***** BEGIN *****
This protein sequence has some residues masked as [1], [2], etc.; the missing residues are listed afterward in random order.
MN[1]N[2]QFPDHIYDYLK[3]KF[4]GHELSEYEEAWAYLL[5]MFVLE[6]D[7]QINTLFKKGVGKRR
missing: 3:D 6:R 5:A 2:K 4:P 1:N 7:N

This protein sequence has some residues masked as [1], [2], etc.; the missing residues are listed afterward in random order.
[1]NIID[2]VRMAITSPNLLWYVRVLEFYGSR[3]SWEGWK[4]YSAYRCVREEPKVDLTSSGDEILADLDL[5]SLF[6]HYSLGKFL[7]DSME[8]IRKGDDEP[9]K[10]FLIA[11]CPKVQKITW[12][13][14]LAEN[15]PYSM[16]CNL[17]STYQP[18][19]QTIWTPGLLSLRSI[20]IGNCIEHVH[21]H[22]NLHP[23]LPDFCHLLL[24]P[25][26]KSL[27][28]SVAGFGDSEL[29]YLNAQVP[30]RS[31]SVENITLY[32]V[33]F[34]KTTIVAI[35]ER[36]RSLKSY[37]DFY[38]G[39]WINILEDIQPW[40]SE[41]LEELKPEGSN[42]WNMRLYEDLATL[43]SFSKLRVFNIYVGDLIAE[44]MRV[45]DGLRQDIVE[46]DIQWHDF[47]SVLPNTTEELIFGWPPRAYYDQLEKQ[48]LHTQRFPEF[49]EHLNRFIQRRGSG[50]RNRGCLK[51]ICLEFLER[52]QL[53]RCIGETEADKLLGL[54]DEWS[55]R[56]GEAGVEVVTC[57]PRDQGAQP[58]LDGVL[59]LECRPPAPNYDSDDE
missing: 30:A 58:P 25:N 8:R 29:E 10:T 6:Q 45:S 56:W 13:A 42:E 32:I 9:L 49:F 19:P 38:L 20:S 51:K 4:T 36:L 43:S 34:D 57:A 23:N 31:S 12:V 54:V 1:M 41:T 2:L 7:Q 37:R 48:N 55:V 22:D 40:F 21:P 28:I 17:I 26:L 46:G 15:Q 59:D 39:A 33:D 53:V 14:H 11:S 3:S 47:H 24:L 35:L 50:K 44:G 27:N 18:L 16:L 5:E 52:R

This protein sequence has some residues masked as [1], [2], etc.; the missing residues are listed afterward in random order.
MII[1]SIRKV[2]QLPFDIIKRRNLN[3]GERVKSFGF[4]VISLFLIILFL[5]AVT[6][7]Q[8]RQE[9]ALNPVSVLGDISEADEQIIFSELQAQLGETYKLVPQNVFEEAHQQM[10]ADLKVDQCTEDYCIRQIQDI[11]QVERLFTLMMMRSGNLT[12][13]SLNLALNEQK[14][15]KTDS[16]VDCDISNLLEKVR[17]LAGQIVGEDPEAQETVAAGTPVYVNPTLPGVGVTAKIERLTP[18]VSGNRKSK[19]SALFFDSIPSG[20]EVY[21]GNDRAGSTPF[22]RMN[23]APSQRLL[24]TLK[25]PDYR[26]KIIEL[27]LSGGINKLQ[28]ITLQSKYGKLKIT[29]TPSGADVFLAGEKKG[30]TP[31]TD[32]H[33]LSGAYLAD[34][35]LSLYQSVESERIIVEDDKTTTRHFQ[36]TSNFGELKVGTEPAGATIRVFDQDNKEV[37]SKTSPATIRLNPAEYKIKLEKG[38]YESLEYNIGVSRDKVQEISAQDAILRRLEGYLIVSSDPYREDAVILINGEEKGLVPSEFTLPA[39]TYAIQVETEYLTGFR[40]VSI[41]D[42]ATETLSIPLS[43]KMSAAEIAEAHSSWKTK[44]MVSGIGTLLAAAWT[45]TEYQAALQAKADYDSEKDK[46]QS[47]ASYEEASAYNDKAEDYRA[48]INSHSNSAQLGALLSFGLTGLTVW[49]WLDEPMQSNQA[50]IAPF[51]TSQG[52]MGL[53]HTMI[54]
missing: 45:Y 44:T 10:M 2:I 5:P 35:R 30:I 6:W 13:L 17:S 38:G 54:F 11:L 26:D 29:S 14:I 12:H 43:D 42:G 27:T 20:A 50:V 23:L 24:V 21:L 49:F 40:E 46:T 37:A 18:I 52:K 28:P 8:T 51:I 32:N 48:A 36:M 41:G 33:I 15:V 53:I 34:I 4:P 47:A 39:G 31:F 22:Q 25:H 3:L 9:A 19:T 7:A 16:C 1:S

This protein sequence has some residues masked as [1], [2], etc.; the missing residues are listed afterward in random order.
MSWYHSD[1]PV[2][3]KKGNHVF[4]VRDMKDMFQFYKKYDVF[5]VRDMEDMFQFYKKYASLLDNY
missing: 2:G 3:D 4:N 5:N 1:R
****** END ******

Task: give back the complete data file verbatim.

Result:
This protein sequence has some residues masked as [1], [2], etc.; the missing residues are listed afterward in random order.
MN[1]N[2]QFPDHIYDYLK[3]KF[4]GHELSEYEEAWAYLL[5]MFVLE[6]D[7]QINTLFKKGVGKRR
missing: 3:D 6:R 5:A 2:K 4:P 1:N 7:N

This protein sequence has some residues masked as [1], [2], etc.; the missing residues are listed afterward in random order.
[1]NIID[2]VRMAITSPNLLWYVRVLEFYGSR[3]SWEGWK[4]YSAYRCVREEPKVDLTSSGDEILADLDL[5]SLF[6]HYSLGKFL[7]DSME[8]IRKGDDEP[9]K[10]FLIA[11]CPKVQKITW[12][13][14]LAEN[15]PYSM[16]CNL[17]STYQP[18][19]QTIWTPGLLSLRSI[20]IGNCIEHVH[21]H[22]NLHP[23]LPDFCHLLL[24]P[25][26]KSL[27][28]SVAGFGDSEL[29]YLNAQVP[30]RS[31]SVENITLY[32]V[33]F[34]KTTIVAI[35]ER[36]RSLKSY[37]DFY[38]G[39]WINILEDIQPW[40]SE[41]LEELKPEGSN[42]WNMRLYEDLATL[43]SFSKLRVFNIYVGDLIAE[44]MRV[45]DGLRQDIVE[46]DIQWHDF[47]SVLPNTTEELIFGWPPRAYYDQLEKQ[48]LHTQRFPEF[49]EHLNRFIQRRGSG[50]RNRGCLK[51]ICLEFLER[52]QL[53]RCIGETEADKLLGL[54]DEWS[55]R[56]GEAGVEVVTC[57]PRDQGAQP[58]LDGVL[59]LECRPPAPNYDSDDE
missing: 30:A 58:P 25:N 8:R 29:E 10:T 6:Q 45:S 56:W 13:A 42:E 32:I 9:L 49:F 19:P 38:L 20:S 51:K 4:T 36:L 43:S 34:D 57:A 23:N 31:S 12:V 54:V 1:M 41:T 2:L 7:Q 37:R 48:N 55:V 22:D 40:F 21:P 28:I 17:I 26:L 46:G 15:Q 59:D 39:A 33:D 53:V 14:H 11:S 3:S 47:H 24:L 35:L 50:K 44:G 27:N 18:L 16:L 5:E 52:R

This protein sequence has some residues masked as [1], [2], etc.; the missing residues are listed afterward in random order.
MII[1]SIRKV[2]QLPFDIIKRRNLN[3]GERVKSFGF[4]VISLFLIILFL[5]AVT[6][7]Q[8]RQE[9]ALNPVSVLGDISEADEQIIFSELQAQLGETYKLVPQNVFEEAHQQM[10]ADLKVDQCTEDYCIRQIQDI[11]QVERLFTLMMMRSGNLT[12][13]SLNLALNEQK[14][15]KTDS[16]VDCDISNLLEKVR[17]LAGQIVGEDPEAQETVAAGTPVYVNPTLPGVGVTAKIERLTP[18]VSGNRKSK[19]SALFFDSIPSG[20]EVY[21]GNDRAGSTPF[22]RMN[23]APSQRLL[24]TLK[25]PDYR[26]KIIEL[27]LSGGINKLQ[28]ITLQSKYGKLKIT[29]TPSGADVFLAGEKKG[30]TP[31]TD[32]H[33]LSGAYLAD[34][35]LSLYQSVESERIIVEDDKTTTRHFQ[36]TSNFGELKVGTEPAGATIRVFDQDNKEV[37]SKTSPATIRLNPAEYKIKLEKG[38]YESLEYNIGVSRDKVQEISAQDAILRRLEGYLIVSSDPYREDAVILINGEEKGLVPSEFTLPA[39]TYAIQVETEYLTGFR[40]VSI[41]D[42]ATETLSIPLS[43]KMSAAEIAEAHSSWKTK[44]MVSGIGTLLAAAWT[45]TEYQAALQAKADYDSEKDK[46]QS[47]ASYEEASAYNDKAEDYRA[48]INSHSNSAQLGALLSFGLTGLTVW[49]WLDEPMQSNQA[50]IAPF[51]TSQG[52]MGL[53]HTMI[54]
missing: 45:Y 44:T 10:M 2:I 5:P 35:R 30:I 6:W 13:L 17:S 38:G 54:F 11:L 26:D 29:S 14:I 12:H 43:D 42:G 27:T 20:A 50:V 23:L 24:V 21:L 49:F 40:E 46:T 37:A 18:I 52:K 28:P 8:T 51:I 32:N 48:A 36:M 41:G 33:I 15:V 53:I 34:I 4:P 47:A 39:G 31:F 22:Q 25:H 3:L 9:A 19:T 7:A 16:C 1:S

This protein sequence has some residues masked as [1], [2], etc.; the missing residues are listed afterward in random order.
MSWYHSD[1]PV[2][3]KKGNHVF[4]VRDMKDMFQFYKKYDVF[5]VRDMEDMFQFYKKYASLLDNY
missing: 2:G 3:D 4:N 5:N 1:R